This manual is for Arg_parser (version 1.8, 19 February 2013).
Copyright © 2006, 2007, 2008, 2009, 2010, 2011, 2012, 2013 Antonio Diaz Diaz.
This manual is free documentation: you have unlimited permission to copy, distribute and modify it.
Arg_parser is an argument parser that follows POSIX and GNU conventions for command line arguments. There exist C++ and C versions of Arg_parser. The C++ version is implemented as a C++ class, while the C version is implemented as a single struct plus associated functions. Both are simpler, easier to use, and safer that `getopt_long'.
For maximum stability, Arg_parser is self-contained. It extracts all the information it needs from its arguments to avoid refering to them later. This avoids index-out-of-bounds errors.
Arg_parser does not modify its arguments, nor uses any global variables. So you may create more than one parser in your program if you need or want to.
The C++ version of Arg_parser can also parse options from configuration files.
POSIX recommends these conventions for command line arguments.
Arg_parser makes it easy to implement them.
-abcis equivalent to
-a -b -c.
Arg_parser normally makes it appear as if all the option
arguments were specified before all the non-option arguments for the
purposes of parsing, even if the user of your program intermixed option
and non-option arguments. If you want the arguments in the exact order
the user typed them, call
Arg_parser with in_order = true.
--terminates all options; any following arguments are treated as non-option arguments, even if they begin with a hyphen.
--followed by a name made of alphanumeric characters and hyphens. Option names are typically one to three words long, with hyphens to separate words. Users can abbreviate the option names as long as the abbreviations are unique.
-<short_option><argument>(without whitespace), or
To use Arg_parser in your own programs first copy the files `arg_parser.h' and `arg_parser.cc' in your source tree. See also the file `main.cc' for an example of use.
The Arg_parser class has two constructors; one to parse command line arguments from argv, and the other to parse a single token from a configuration file or other source.
This structure describes a single option for the sake of `Arg_parser'. The argument options must be an array of these structures, one for each option. Terminate the array with an element containing a code which is zero.
struct optionstructure has these fields:
- This field is the code that identifies the option, normally the short-option character. Must be different from 0. A code value outside the unsigned char range means a long-only option.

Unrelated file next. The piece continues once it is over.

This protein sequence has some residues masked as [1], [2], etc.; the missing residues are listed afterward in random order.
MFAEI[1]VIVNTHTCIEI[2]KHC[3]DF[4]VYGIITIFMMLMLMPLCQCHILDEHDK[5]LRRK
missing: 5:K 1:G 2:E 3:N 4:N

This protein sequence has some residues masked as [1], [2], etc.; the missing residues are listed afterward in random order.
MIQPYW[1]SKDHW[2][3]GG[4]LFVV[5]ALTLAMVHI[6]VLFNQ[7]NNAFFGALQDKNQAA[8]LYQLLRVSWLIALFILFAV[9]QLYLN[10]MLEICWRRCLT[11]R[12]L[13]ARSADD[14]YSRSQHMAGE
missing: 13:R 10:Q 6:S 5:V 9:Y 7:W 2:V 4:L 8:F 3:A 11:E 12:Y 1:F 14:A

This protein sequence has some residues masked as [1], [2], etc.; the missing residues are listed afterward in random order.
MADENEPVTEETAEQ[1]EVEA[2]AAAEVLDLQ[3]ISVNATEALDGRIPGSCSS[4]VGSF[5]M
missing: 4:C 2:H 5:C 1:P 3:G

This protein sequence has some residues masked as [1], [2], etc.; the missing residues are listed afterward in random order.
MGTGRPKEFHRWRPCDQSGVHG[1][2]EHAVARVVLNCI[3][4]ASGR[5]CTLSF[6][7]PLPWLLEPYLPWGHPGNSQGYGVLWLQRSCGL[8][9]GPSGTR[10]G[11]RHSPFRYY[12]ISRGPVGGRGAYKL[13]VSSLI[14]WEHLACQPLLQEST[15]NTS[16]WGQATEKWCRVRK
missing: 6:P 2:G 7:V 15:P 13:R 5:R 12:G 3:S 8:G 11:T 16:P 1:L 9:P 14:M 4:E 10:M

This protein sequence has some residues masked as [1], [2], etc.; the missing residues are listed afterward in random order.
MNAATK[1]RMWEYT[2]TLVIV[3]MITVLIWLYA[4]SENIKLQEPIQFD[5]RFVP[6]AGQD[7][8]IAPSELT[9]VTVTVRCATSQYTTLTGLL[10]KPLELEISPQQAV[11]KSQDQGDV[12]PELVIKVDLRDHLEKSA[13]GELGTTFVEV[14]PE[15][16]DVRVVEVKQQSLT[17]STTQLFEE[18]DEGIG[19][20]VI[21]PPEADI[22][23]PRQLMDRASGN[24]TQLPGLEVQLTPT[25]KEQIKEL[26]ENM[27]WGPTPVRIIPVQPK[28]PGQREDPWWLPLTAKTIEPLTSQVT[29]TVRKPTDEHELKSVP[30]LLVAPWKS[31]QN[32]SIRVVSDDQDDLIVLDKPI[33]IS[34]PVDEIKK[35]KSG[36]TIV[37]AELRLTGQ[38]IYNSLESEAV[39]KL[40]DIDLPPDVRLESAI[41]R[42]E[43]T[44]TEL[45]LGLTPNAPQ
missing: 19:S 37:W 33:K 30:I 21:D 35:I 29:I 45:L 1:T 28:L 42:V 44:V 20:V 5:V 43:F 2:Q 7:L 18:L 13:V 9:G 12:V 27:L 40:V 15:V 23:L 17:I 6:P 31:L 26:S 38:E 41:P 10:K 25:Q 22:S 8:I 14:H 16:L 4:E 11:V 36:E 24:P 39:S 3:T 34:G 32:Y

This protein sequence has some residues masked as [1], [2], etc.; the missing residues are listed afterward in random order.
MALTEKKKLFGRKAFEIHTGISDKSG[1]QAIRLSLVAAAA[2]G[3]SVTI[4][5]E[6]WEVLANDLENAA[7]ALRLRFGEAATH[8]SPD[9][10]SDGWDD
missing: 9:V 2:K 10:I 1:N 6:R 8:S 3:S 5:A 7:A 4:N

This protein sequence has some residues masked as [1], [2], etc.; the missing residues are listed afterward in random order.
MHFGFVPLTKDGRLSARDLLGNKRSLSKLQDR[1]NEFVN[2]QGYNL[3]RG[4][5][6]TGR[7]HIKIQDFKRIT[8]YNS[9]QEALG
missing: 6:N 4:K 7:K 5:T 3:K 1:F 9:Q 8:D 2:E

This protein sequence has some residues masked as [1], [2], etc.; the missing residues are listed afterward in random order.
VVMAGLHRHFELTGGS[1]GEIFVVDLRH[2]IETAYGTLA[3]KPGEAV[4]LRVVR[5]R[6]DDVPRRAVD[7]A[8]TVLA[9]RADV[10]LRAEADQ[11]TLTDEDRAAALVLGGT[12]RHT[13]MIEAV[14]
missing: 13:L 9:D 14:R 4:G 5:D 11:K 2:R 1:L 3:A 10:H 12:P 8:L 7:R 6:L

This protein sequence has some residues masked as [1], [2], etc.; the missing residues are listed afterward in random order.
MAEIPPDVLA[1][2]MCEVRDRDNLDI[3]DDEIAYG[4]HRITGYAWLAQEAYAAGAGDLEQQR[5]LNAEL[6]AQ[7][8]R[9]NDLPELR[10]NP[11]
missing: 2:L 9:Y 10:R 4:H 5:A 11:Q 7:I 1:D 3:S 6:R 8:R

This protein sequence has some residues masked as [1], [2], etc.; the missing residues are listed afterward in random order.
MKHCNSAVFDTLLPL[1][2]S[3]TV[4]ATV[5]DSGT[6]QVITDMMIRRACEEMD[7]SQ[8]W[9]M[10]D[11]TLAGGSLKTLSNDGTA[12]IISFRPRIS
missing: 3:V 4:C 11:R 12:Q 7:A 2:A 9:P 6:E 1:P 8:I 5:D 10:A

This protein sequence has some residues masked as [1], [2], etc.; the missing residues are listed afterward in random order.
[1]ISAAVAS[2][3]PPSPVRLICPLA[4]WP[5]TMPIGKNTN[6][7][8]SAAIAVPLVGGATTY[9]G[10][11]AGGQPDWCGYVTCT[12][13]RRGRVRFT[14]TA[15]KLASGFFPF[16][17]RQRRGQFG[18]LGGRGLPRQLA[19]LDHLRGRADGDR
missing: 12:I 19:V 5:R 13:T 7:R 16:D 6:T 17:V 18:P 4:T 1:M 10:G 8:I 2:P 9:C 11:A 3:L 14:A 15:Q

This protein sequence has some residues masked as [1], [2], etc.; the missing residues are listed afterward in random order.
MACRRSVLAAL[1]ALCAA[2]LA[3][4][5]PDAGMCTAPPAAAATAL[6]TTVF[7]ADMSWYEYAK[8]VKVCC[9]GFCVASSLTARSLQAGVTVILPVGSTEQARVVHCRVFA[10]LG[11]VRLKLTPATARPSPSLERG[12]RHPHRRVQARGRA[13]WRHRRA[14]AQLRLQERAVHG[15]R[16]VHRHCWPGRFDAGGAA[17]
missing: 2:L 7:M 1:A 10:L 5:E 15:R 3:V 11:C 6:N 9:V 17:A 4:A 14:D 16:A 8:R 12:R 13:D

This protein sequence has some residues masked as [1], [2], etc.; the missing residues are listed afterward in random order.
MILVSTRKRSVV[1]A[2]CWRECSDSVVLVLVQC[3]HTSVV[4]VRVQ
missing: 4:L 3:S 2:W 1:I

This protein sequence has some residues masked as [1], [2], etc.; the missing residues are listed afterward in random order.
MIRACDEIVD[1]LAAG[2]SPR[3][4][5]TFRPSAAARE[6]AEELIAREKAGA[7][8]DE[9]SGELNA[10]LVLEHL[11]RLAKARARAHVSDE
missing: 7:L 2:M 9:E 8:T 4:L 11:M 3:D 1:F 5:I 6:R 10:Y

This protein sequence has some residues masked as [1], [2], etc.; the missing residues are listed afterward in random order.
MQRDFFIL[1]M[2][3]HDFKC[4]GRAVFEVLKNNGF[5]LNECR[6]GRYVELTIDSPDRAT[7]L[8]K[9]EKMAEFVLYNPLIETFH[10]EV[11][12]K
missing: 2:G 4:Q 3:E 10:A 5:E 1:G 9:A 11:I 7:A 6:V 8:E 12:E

const char * name
- This field is the long option name. It is a zero-terminated string. A null or empty name means a short-only option.
enum Has_arg has_arg
- This field says whether the option takes an argument. It has three valid values:
Reads the arguments in argv and parses all options, option arguments and non-option arguments contained in them. In case of error,
error().size()will be non-zero.
Restricted constructor. Parses a single token (plus an optional second token in case an argument is needed for a parsed option). Can be used to parse options from a configuration file one at a time. Be warned that a single token may produce an undefined number of short options. In case of error,
error().size()will be non-zero.
Use this funtion to verify that the arguments have been correctly parsed by the constructor. If there was an error parsing the arguments,
errorreturns a non-empty error message explaining the cause.
After a successful call to the constructor, which must be verified by
Arg_parser::error, the parsed options and arguments can
be accessed by means of the following functions:
This function returns the number of options and non-option arguments parsed. This number is normally different from argc.
This function returns the code of the option at position index. Valid values for index range from 0 to
Arg_parser::arguments() - 1. If the returned code is non-zero,
)is the option's argument (or is empty if the option does not have an argument). If the returned code is zero,
)is a non-option argument.
This function returns the argument at position index. It may be the argument of an option or a non-option argument, depending on the value returned by
). Valid values for index range from 0 to
Arg_parser::arguments() - 1.
To use the C version of Arg_parser in your own programs first copy the files `carg_parser.h' and `carg_parser.c' in your source tree. See also the file `cmain.c' for an example of use.
Then you need to declare a variable of type `struct Arg_parser', pass its address to `ap_init' to initialize it, and verify that `ap_error' returns 0. See Initialization, for details about function arguments.
To access the parsed options and arguments you can use the functions `ap_arguments', `ap_code' and `ap_argument'. See Using Arg_parser, for details about function arguments and return values.
When you are finished, you should free all dynamically allocated data structures by calling `ap_free'.
There are probably bugs in Arg_parser. There are certainly errors and omissions in this manual. If you report them, they will get fixed. If you don't, no one will ever know about them and they will remain unfixed for all eternity, if not longer.
If you find a bug in Arg_parser, please send electronic mail to
firstname.lastname@example.org. Include the version number, which you can
find by running